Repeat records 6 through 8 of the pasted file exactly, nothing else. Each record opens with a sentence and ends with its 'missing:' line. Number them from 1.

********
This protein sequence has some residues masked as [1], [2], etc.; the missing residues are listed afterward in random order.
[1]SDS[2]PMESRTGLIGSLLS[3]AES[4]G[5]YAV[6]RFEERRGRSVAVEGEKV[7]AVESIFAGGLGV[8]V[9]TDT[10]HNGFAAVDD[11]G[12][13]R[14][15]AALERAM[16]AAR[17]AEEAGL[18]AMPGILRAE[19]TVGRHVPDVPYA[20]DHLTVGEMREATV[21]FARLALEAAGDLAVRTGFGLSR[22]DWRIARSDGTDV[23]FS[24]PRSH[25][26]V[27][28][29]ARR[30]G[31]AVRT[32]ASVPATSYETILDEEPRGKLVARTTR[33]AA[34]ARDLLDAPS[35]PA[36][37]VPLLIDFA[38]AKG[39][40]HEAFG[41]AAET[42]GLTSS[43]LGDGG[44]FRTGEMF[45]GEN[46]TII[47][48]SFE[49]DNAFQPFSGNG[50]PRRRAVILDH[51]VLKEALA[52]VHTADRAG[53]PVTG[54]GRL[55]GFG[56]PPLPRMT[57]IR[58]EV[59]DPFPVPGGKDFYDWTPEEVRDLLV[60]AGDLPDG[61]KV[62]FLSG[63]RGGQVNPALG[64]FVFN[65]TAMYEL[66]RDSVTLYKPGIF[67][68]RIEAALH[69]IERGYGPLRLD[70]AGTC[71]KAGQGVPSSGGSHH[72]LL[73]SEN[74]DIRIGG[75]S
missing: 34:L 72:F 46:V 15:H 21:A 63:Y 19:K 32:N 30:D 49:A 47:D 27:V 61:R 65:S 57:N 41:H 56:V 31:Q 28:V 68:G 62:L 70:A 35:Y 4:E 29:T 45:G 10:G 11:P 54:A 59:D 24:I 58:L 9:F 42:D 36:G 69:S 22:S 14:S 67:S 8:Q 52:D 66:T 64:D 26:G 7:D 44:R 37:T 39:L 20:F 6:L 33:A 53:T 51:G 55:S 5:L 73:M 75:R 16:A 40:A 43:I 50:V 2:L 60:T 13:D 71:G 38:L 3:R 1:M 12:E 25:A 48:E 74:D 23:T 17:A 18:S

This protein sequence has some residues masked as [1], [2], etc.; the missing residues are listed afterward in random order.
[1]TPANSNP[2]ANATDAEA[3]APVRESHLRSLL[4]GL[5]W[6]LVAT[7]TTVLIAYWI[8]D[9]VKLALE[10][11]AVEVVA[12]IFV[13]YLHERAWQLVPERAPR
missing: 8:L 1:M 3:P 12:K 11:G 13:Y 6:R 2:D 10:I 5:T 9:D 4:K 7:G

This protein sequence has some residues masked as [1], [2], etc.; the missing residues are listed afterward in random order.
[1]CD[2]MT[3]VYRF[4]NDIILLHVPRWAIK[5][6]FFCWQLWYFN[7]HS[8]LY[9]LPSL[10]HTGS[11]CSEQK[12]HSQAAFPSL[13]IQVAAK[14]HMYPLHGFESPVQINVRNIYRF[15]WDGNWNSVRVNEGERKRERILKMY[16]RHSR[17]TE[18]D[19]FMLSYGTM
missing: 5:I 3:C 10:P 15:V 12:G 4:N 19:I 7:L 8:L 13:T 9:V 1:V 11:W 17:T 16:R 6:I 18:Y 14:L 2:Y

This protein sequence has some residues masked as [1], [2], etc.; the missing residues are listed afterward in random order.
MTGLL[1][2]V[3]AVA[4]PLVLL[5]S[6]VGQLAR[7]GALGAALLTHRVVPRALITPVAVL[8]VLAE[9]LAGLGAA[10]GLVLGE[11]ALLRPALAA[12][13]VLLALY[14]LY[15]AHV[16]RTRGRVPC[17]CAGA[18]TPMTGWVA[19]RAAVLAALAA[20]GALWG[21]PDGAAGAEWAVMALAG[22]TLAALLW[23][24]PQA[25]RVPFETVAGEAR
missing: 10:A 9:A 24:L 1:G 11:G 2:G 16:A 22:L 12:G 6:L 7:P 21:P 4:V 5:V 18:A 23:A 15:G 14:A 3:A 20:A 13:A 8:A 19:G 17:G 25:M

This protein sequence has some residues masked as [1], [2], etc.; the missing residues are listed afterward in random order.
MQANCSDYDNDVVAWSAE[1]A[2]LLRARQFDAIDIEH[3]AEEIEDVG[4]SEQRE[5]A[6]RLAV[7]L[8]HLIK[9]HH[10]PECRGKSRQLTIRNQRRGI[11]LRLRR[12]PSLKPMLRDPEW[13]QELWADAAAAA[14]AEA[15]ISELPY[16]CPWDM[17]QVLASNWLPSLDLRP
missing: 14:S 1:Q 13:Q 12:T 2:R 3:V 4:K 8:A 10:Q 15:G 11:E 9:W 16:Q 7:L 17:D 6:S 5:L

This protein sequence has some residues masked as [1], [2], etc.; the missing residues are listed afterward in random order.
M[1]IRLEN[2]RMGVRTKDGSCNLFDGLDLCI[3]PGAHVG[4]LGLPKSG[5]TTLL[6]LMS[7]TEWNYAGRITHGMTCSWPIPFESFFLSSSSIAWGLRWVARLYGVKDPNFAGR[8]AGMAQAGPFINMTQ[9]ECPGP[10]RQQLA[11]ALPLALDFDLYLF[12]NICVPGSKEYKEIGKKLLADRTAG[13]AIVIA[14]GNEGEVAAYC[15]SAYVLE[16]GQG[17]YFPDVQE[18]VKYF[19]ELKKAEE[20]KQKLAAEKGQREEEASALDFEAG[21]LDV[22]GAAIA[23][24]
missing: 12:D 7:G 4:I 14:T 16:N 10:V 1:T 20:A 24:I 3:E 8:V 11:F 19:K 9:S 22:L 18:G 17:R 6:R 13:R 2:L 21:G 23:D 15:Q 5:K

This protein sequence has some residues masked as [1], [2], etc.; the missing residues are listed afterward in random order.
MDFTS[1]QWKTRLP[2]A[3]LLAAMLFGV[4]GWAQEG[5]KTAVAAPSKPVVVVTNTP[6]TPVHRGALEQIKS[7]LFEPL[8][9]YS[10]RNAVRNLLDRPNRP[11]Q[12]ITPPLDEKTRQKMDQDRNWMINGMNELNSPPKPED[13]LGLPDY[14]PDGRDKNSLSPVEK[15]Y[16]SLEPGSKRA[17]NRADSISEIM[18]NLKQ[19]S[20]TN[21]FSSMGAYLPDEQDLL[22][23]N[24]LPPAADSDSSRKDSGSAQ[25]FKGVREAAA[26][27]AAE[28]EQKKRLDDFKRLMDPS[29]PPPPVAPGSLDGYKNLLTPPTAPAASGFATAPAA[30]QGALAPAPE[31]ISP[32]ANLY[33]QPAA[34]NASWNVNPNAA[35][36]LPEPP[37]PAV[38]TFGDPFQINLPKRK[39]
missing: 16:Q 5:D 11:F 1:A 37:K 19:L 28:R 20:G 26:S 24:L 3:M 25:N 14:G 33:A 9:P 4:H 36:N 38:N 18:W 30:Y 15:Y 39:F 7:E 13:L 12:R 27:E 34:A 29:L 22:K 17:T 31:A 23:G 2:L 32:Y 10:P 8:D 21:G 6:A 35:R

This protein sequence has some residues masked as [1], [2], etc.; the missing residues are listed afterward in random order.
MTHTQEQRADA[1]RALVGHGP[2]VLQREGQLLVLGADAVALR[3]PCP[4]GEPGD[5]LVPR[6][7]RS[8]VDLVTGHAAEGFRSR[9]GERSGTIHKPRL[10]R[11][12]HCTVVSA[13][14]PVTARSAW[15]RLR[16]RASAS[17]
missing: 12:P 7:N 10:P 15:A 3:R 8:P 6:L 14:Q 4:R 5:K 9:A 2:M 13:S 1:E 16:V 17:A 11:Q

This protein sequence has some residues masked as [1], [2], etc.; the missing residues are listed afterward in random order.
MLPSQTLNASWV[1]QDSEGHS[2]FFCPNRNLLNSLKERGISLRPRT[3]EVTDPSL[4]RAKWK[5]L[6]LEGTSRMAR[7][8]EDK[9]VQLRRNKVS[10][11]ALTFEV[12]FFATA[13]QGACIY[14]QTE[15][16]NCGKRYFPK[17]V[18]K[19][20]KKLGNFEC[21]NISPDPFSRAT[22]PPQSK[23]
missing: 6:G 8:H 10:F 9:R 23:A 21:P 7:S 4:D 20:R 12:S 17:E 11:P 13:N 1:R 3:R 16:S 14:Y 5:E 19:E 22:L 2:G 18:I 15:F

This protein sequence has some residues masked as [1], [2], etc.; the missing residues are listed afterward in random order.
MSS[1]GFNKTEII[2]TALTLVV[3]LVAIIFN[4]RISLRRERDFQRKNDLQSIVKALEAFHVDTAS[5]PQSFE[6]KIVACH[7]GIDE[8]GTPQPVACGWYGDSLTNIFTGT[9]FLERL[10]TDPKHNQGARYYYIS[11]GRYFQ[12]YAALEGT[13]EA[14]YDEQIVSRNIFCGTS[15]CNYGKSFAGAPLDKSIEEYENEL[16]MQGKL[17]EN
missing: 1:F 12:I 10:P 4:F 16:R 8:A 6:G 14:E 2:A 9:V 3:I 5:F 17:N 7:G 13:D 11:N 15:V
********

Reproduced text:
This protein sequence has some residues masked as [1], [2], etc.; the missing residues are listed afterward in random order.
M[1]IRLEN[2]RMGVRTKDGSCNLFDGLDLCI[3]PGAHVG[4]LGLPKSG[5]TTLL[6]LMS[7]TEWNYAGRITHGMTCSWPIPFESFFLSSSSIAWGLRWVARLYGVKDPNFAGR[8]AGMAQAGPFINMTQ[9]ECPGP[10]RQQLA[11]ALPLALDFDLYLF[12]NICVPGSKEYKEIGKKLLADRTAG[13]AIVIA[14]GNEGEVAAYC[15]SAYVLE[16]GQG[17]YFPDVQE[18]VKYF[19]ELKKAEE[20]KQKLAAEKGQREEEASALDFEAG[21]LDV[22]GAAIA[23][24]
missing: 12:D 7:G 4:I 14:T 16:N 10:V 1:T 20:A 24:I 3:E 8:V 11:F 19:K 9:S 22:L 18:G 17:R 6:R 13:R 2:L 21:G 23:D 15:Q 5:K

This protein sequence has some residues masked as [1], [2], etc.; the missing residues are listed afterward in random order.
MDFTS[1]QWKTRLP[2]A[3]LLAAMLFGV[4]GWAQEG[5]KTAVAAPSKPVVVVTNTP[6]TPVHRGALEQIKS[7]LFEPL[8][9]YS[10]RNAVRNLLDRPNRP[11]Q[12]ITPPLDEKTRQKMDQDRNWMINGMNELNSPPKPED[13]LGLPDY[14]PDGRDKNSLSPVEK[15]Y[16]SLEPGSKRA[17]NRADSISEIM[18]NLKQ[19]S[20]TN[21]FSSMGAYLPDEQDLL[22][23]N[24]LPPAADSDSSRKDSGSAQ[25]FKGVREAAA[26][27]AAE[28]EQKKRLDDFKRLMDPS[29]PPPPVAPGSLDGYKNLLTPPTAPAASGFATAPAA[30]QGALAPAPE[31]ISP[32]ANLY[33]QPAA[34]NASWNVNPNAA[35][36]LPEPP[37]PAV[38]TFGDPFQINLPKRK[39]
missing: 16:Q 5:D 11:F 1:A 37:K 19:L 28:R 20:G 26:S 24:L 3:M 25:N 14:G 33:A 9:P 4:H 36:N 38:N 18:W 30:Y 15:Y 39:F 7:E 13:L 12:R 27:E 34:A 29:L 22:K 17:T 31:A 23:G 2:L 32:Y 10:P 8:D 21:G 6:A 35:R

This protein sequence has some residues masked as [1], [2], etc.; the missing residues are listed afterward in random order.
MTHTQEQRADA[1]RALVGHGP[2]VLQREGQLLVLGADAVALR[3]PCP[4]GEPGD[5]LVPR[6][7]RS[8]VDLVTGHAAEGFRSR[9]GERSGTIHKPRL[10]R[11][12]HCTVVSA[13][14]PVTARSAW[15]RLR[16]RASAS[17]
missing: 12:P 7:N 10:P 15:A 3:R 8:P 6:L 14:Q 4:R 5:K 9:A 2:M 13:S 1:E 16:V 17:A 11:Q